Your Guide to the 6 Week Postpartum Checkup

Your Guide to the 6 Week Postpartum Checkup

The 6-week postpartum check is an essential appointment for new mums.

If you're in your third trimester or fully immersed in the newborn phase, let's explore what they do at the 6 week postpartum check up. 

Assessing Physical Recovery after Birth

During the 6-week postpartum check your healthcare provider will assess your physical recovery after birth.  This includes checking the healing of any incisions, either from an episiotomy or cesarean section as well as making sure your stitches (if you needed any) are healing well. Your GP or OBGYN will also discuss any concerns you may have about your physical recovery.

Evaluating Postpartum Mental Health

Aside from physical recovery, the 6-week postnatal is when screening for postnatal depression and anxiety occurs. Postnatal depression and anxiety affect 1 in 5 Australian Mothers and screening allows for proper support, referrals to support providers, a mental health care plan and medication (if indicated) 

Monitoring Baby's Development

While the focus of the postnatal check is primarily on you, your newborn will also be looked over to assess their development and well-being. This may include checking the baby's growth, feeding habits, and overall health. 

Addressing Any Postpartum Concerns

The 6-week postnatal check is the perfect time for you to raise any concerns or questions about your postpartum recovery, mental health and your baby.  This appointment is an opportunity for open communication with your healthcare provider and a chance to seek guidance on any issues that may be concerning you. 

Comprehensive Postpartum Blood Test 

It is very important to ask your healthcare provider for a postnatal blood test at your 6-week appointment to check for nutrient deficiencies and your overall health.  If there are any abnormalities in your results, then these can supported with medication, referral to a specialist and even specific postpartum supplements & dietary changes.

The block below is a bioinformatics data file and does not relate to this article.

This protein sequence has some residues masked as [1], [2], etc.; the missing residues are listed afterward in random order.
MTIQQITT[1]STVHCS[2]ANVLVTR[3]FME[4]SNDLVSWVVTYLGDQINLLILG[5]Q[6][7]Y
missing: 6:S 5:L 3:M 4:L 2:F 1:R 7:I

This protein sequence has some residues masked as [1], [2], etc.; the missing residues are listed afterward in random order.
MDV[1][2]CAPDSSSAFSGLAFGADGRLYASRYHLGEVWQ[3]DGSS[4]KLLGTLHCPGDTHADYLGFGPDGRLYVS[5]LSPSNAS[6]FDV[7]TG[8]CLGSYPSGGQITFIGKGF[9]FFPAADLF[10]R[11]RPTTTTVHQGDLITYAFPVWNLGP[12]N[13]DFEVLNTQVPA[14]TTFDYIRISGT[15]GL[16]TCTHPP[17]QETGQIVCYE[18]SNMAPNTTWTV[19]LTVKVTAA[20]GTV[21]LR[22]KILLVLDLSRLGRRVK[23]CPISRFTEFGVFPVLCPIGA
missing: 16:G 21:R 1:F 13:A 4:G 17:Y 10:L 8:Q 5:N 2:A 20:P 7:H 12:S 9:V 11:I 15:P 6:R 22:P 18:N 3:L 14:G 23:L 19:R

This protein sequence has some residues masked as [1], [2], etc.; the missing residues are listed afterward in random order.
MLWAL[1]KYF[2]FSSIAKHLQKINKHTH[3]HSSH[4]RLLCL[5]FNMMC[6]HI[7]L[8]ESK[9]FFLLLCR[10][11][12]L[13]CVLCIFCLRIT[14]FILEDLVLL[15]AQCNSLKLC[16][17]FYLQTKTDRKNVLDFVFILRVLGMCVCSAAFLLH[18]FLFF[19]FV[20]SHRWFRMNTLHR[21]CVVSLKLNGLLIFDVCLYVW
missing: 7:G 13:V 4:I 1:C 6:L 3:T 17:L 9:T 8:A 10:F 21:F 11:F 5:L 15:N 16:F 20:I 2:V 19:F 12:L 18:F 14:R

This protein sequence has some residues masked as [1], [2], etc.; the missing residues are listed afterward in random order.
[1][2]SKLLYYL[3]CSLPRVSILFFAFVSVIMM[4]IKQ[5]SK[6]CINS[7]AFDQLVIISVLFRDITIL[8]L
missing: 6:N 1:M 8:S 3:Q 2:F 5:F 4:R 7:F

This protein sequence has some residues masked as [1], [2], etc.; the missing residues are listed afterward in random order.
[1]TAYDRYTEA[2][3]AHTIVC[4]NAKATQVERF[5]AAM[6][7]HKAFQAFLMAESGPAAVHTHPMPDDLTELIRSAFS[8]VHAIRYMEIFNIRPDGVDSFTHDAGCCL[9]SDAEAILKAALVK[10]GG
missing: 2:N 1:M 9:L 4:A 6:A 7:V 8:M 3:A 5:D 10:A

Common nutrient deficiencies seen at the 6-week postpartum check up include:

  • Iron Deficiency 
  • Zinc Deficiency 
  • B12 Deficiency
  • Altered Thyroid Function
  • Elevated Blood Sugar Levels
  • Elevated Liver Enzymes

Ask for these blood tests at your postpartum checkup: 

Full Blood Count & E/LFT

A full blood count will give your health care provider a good indicator of how your body is going overall. Making sure you get your E/LFT (liver panel) alongside this help make sure your liver is functioning well, particularly as it is common for elevated liver enzymes and issues with your gall bladder during the first year postpartum. 

Iron Studies & CRP

Shows how your body is utilising iron, how good your stores are and if your cells are actually able to use the iron! Iron is essential for energy, postpartum recovery and reducing fatigue. Iron deficiency in the postpartum period is also a risk factor in developing postpartum depression. Make sure to get the CRP (c- reactive protein) tested alongside your iron studies to rule out infection or inflammation, which can falsely elevate your ferritin levels.  

TSH, T4, T3 (thyroid panel)

The thyroid can swing many ways during pregnancy, and during the postpartum period it can continue, increasing risk of hypothyroidism or postpartum thyroiditis. If your thyroid levels are not optimal this can cause anxiety, low mood, weight gain, brain fog, sensitivity to the cold,  hair loss, poor sleep and sweating.

Your Guide to the 6 Week Postpartum Checkup

Vitamin D

Mums with low levels of vitamin D have been found to have an increased risk of postpartum depression and anxiety. If your levels are lower than 100, it would be a good idea to have a chat to your nutritionist about supplementing!


Zinc deficiency can lead to postnatal anxiety, irritability and low progesterone. Zinc is also required to support your immune system, balance your blood sugar and ensure optimal postpartum thyroid health.


Is critical in supporting iron absorption, nerve health, mental health and energy. If you are  plant based or have had history of B12 deficiency, it is very important to check this level regularly. 

 If you are wanting further postpartum nutrition and recovery support, Meg, our Clinical Nutritionist offers 1:1 motherhood nutrition consultations and postpartum pathology reviews over zoom. Find out more here:


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